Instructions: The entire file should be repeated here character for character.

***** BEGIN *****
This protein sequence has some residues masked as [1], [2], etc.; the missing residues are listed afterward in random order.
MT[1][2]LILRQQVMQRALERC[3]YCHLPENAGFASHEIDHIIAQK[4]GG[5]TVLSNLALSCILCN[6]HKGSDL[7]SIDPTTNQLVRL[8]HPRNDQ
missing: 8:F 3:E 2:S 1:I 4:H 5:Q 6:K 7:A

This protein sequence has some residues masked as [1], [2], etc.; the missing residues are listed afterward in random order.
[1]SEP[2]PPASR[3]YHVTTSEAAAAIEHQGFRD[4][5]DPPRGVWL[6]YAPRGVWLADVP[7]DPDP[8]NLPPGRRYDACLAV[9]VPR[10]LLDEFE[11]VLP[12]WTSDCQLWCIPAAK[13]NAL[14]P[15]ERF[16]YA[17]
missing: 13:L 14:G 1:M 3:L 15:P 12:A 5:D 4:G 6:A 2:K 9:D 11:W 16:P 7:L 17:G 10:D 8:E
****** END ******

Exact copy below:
This protein sequence has some residues masked as [1], [2], etc.; the missing residues are listed afterward in random order.
MT[1][2]LILRQQVMQRALERC[3]YCHLPENAGFASHEIDHIIAQK[4]GG[5]TVLSNLALSCILCN[6]HKGSDL[7]SIDPTTNQLVRL[8]HPRNDQ
missing: 8:F 3:E 2:S 1:I 4:H 5:Q 6:K 7:A

This protein sequence has some residues masked as [1], [2], etc.; the missing residues are listed afterward in random order.
[1]SEP[2]PPASR[3]YHVTTSEAAAAIEHQGFRD[4][5]DPPRGVWL[6]YAPRGVWLADVP[7]DPDP[8]NLPPGRRYDACLAV[9]VPR[10]LLDEFE[11]VLP[12]WTSDCQLWCIPAAK[13]NAL[14]P[15]ERF[16]YA[17]
missing: 13:L 14:G 1:M 3:L 15:P 12:A 5:D 4:G 6:A 2:K 9:D 11:W 16:P 7:L 17:G 10:D 8:E